At the center of the deathly games is a growing love triangle between Katniss, Peeta and Gale (Liam Hemsworth), a friend of Katniss from District 12 who’s lucky enough not to have been chosen as tribute. Liam Hemsworth quickly establishes himself as a forceful character, with the limited screentime he gets. Peeta (Josh Hutcherson) is highly relatable as the man secretly crushing over Katniss whose only memory of him is him helping her in a time of need. But the greatest triumph in this regard for The Hunger Games is focusing less on the love triangle than other movies targeting the same audience, making you really not care about either Team Peeta or Team Gale. At the end of the day, the only team you want to be on is the movie.

Other actors that appear in the movie are Stanley Tucci as Caesar Flickerman, a TV host that charmingly narrates the games as they unfold. Elizabeth Banks stars as Effie Trinket, a Capitol spokesperson who’s as obnoxious as she is caring. Donald Sutherland appears as the horrible President Snow, governing his country with a hand of steel. Woody Harrelson is the always drunk Haymitch who has to sober up in order to tip the balance in his tributes’ favor.

The Hunger Games is an unflinching adaptation of Suzanne Collins’ book. In many ways, the book was more suited for a screen adaptation because it is that fertile for the imagination. The movie does not falter. It’s a more serious movie than many might think it could possibly be. It is gut-wrenching at times and heavily sincere at others. It takes you on a roller coaster ride that you never want to let go of. In fact, not wanting to let go is most evident when, after 140 minutes, the movie suddenly ends and you remain in your seat wanting more. Fans of the book, rejoice. The Hunger Games does not disappoint at all. It’s a haunting tale that, coupled with a chilling score by James Newton Howard that serves as a brilliant auditory backdrop the darkest of scenes, will leave you mesmerized by how real it feels and how good it turned out to be. May the odds be ever in favor of The Hunger Games.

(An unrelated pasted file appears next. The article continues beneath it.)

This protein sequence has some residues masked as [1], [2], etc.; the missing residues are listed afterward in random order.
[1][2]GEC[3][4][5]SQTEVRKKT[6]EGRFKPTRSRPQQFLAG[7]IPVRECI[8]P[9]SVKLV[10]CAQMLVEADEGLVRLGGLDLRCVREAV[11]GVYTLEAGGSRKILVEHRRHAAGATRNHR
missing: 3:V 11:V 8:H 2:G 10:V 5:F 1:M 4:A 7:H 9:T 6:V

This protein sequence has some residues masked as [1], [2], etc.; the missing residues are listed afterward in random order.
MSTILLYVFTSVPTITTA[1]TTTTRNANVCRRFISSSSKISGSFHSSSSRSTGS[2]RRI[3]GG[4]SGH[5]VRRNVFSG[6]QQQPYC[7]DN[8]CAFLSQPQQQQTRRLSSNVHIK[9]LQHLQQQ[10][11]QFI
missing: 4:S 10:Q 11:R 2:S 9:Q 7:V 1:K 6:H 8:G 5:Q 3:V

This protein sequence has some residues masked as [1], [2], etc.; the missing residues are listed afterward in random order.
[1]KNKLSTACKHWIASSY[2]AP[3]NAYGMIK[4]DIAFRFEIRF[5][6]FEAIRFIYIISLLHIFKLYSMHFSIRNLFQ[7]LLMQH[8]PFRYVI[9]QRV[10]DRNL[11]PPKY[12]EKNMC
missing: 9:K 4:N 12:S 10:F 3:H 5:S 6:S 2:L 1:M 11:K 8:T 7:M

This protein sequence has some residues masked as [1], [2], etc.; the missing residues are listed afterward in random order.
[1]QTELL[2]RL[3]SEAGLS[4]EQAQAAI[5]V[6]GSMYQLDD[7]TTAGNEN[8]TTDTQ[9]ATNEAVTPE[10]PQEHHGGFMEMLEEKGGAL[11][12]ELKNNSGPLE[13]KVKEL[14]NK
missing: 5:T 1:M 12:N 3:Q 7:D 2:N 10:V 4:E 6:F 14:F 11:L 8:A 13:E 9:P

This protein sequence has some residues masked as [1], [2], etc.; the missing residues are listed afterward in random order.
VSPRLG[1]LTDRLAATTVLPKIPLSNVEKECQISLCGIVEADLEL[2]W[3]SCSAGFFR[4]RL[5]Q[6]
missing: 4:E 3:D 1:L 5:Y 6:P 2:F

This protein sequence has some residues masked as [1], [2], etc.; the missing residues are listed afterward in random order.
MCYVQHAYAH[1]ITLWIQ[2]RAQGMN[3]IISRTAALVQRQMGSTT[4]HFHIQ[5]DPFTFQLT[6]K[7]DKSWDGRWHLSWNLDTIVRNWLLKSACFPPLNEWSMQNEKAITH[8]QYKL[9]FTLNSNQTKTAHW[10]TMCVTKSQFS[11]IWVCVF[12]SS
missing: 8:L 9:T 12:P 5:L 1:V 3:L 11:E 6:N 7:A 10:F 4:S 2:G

10/10
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The Hunger Games (Book Review) – Suzanne Collins

The Hunger Games is the first book in The Hunger Games trilogy by Suzanne Collins. It is already a top seller and will soon be released as a motion picture, being one of 2012’s most anticipated releases.

The Hunger Games takes place in the nation of Panem, in a post-apocalyptic United States. The state is divided into twelve districts, each of which is specialized in a trade, all centered around the Capitol. Each year, the Capitol holds The Hunger Games, an event to remind all twelve districts of their submission to the power of the Capitol. Why? A few years prior, there were thirteen districts with District 13 starting an uprising against the Capitol. The revolution failed and District 13 was eradicated and so arose The Hunger Games, whose is quite simple: a boy and a girl between the ages of 12 and 18 are selected as tributes through a lottery to represent their respective district in The Hunger Games. The  total of 24 candidates will then battle each other to the death, as all 12 districts are forced to watch their sons and daughters getting killed and killing. The winner gets a life of ease, which in the harsh world of Panem is almost tempting enough to enter the games. Some districts actually train their youngsters for the games.